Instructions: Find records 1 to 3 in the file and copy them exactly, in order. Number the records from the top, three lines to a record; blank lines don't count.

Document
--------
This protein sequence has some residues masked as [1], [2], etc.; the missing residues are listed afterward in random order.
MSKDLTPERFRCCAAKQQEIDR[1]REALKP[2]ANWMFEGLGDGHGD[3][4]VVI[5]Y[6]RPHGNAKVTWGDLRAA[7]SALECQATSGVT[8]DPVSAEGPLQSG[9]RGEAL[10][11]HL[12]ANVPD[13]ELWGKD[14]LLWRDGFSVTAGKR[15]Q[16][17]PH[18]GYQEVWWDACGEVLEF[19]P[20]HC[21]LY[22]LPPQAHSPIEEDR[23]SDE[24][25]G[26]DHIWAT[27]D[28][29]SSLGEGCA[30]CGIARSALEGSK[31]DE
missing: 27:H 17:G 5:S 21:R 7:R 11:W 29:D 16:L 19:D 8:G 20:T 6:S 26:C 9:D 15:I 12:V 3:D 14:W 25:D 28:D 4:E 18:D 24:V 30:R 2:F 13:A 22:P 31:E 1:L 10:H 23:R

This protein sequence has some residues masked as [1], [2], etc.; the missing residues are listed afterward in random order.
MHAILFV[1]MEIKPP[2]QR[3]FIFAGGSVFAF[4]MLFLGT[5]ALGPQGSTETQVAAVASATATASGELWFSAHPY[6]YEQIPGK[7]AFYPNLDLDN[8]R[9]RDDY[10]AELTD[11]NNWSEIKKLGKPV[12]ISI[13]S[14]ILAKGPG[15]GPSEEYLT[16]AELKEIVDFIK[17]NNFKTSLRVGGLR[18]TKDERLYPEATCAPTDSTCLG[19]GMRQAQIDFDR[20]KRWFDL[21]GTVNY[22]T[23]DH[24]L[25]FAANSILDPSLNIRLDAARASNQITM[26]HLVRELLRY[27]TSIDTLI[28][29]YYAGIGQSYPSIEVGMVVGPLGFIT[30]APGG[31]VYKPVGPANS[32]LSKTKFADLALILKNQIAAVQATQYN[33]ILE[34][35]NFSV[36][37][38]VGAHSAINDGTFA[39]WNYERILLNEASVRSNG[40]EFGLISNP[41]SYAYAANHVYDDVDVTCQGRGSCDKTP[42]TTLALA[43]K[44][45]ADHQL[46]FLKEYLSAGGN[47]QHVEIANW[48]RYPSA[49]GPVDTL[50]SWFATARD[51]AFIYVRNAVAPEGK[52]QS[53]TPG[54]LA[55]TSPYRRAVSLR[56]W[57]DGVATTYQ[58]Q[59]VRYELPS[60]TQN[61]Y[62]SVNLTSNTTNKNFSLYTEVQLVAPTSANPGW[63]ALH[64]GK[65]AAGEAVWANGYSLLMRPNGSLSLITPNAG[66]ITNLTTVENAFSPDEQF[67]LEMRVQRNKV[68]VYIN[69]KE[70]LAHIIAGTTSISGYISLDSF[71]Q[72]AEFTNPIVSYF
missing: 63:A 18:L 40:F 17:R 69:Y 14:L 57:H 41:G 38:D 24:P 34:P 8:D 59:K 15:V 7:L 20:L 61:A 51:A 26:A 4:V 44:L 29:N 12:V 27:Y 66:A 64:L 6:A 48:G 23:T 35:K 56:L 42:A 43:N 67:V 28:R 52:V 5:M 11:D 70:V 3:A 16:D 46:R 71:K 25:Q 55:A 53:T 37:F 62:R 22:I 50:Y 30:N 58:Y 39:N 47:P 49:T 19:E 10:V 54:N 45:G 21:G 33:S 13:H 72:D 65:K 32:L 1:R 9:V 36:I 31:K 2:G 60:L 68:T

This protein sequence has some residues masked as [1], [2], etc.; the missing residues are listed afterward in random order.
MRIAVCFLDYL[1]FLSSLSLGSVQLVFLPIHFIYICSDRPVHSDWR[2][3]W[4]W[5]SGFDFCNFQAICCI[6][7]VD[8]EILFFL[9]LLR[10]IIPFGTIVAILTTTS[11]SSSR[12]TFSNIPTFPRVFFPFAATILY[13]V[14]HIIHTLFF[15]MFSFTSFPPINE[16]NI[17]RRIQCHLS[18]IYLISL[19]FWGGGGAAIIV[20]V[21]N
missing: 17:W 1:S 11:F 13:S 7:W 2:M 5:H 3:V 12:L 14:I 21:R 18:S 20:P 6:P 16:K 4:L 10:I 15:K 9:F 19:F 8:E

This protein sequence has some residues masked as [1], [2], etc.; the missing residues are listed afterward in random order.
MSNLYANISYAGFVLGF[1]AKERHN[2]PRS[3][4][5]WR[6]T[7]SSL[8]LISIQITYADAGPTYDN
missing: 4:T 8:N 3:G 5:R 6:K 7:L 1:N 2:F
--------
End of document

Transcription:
This protein sequence has some residues masked as [1], [2], etc.; the missing residues are listed afterward in random order.
MSKDLTPERFRCCAAKQQEIDR[1]REALKP[2]ANWMFEGLGDGHGD[3][4]VVI[5]Y[6]RPHGNAKVTWGDLRAA[7]SALECQATSGVT[8]DPVSAEGPLQSG[9]RGEAL[10][11]HL[12]ANVPD[13]ELWGKD[14]LLWRDGFSVTAGKR[15]Q[16][17]PH[18]GYQEVWWDACGEVLEF[19]P[20]HC[21]LY[22]LPPQAHSPIEEDR[23]SDE[24][25]G[26]DHIWAT[27]D[28][29]SSLGEGCA[30]CGIARSALEGSK[31]DE
missing: 27:H 17:G 5:S 21:R 7:R 11:W 29:D 16:L 19:D 8:G 20:T 6:S 26:C 9:D 15:I 12:V 3:D 14:W 25:D 28:D 4:E 18:D 24:V 30:R 2:F 13:A 22:P 31:E 1:L 10:H 23:R

This protein sequence has some residues masked as [1], [2], etc.; the missing residues are listed afterward in random order.
MHAILFV[1]MEIKPP[2]QR[3]FIFAGGSVFAF[4]MLFLGT[5]ALGPQGSTETQVAAVASATATASGELWFSAHPY[6]YEQIPGK[7]AFYPNLDLDN[8]R[9]RDDY[10]AELTD[11]NNWSEIKKLGKPV[12]ISI[13]S[14]ILAKGPG[15]GPSEEYLT[16]AELKEIVDFIK[17]NNFKTSLRVGGLR[18]TKDERLYPEATCAPTDSTCLG[19]GMRQAQIDFDR[20]KRWFDL[21]GTVNY[22]T[23]DH[24]L[25]FAANSILDPSLNIRLDAARASNQITM[26]HLVRELLRY[27]TSIDTLI[28][29]YYAGIGQSYPSIEVGMVVGPLGFIT[30]APGG[31]VYKPVGPANS[32]LSKTKFADLALILKNQIAAVQATQYN[33]ILE[34][35]NFSV[36][37][38]VGAHSAINDGTFA[39]WNYERILLNEASVRSNG[40]EFGLISNP[41]SYAYAANHVYDDVDVTCQGRGSCDKTP[42]TTLALA[43]K[44][45]ADHQL[46]FLKEYLSAGGN[47]QHVEIANW[48]RYPSA[49]GPVDTL[50]SWFATARD[51]AFIYVRNAVAPEGK[52]QS[53]TPG[54]LA[55]TSPYRRAVSLR[56]W[57]DGVATTYQ[58]Q[59]VRYELPS[60]TQN[61]Y[62]SVNLTSNTTNKNFSLYTEVQLVAPTSANPGW[63]ALH[64]GK[65]AAGEAVWANGYSLLMRPNGSLSLITPNAG[66]ITNLTTVENAFSPDEQF[67]LEMRVQRNKV[68]VYIN[69]KE[70]LAHIIAGTTSISGYISLDSF[71]Q[72]AEFTNPIVSYF
missing: 63:A 18:L 40:F 17:R 69:Y 14:L 57:H 41:G 38:D 24:P 34:P 8:D 59:K 15:V 7:L 20:L 61:A 51:A 26:A 4:V 44:L 29:N 12:V 27:Y 66:A 64:L 6:A 48:G 23:T 35:K 56:L 42:A 43:N 67:V 28:R 52:V 5:M 11:D 70:V 3:A 16:D 46:R 71:K 25:Q 55:A 53:T 37:F 62:R 22:I 50:Y 30:N 58:Y 39:N 47:P 49:T 19:E 10:V 54:N 45:G 21:G 33:S 13:H 72:D 65:K 32:L 1:R 9:V 36:I 31:K 2:G 60:L 68:T

This protein sequence has some residues masked as [1], [2], etc.; the missing residues are listed afterward in random order.
MRIAVCFLDYL[1]FLSSLSLGSVQLVFLPIHFIYICSDRPVHSDWR[2][3]W[4]W[5]SGFDFCNFQAICCI[6][7]VD[8]EILFFL[9]LLR[10]IIPFGTIVAILTTTS[11]SSSR[12]TFSNIPTFPRVFFPFAATILY[13]V[14]HIIHTLFF[15]MFSFTSFPPINE[16]NI[17]RRIQCHLS[18]IYLISL[19]FWGGGGAAIIV[20]V[21]N
missing: 17:W 1:S 11:F 13:S 7:W 2:M 5:H 3:V 12:L 14:I 21:R 18:S 20:P 6:P 16:K 4:L 10:I 15:K 9:F 19:F 8:E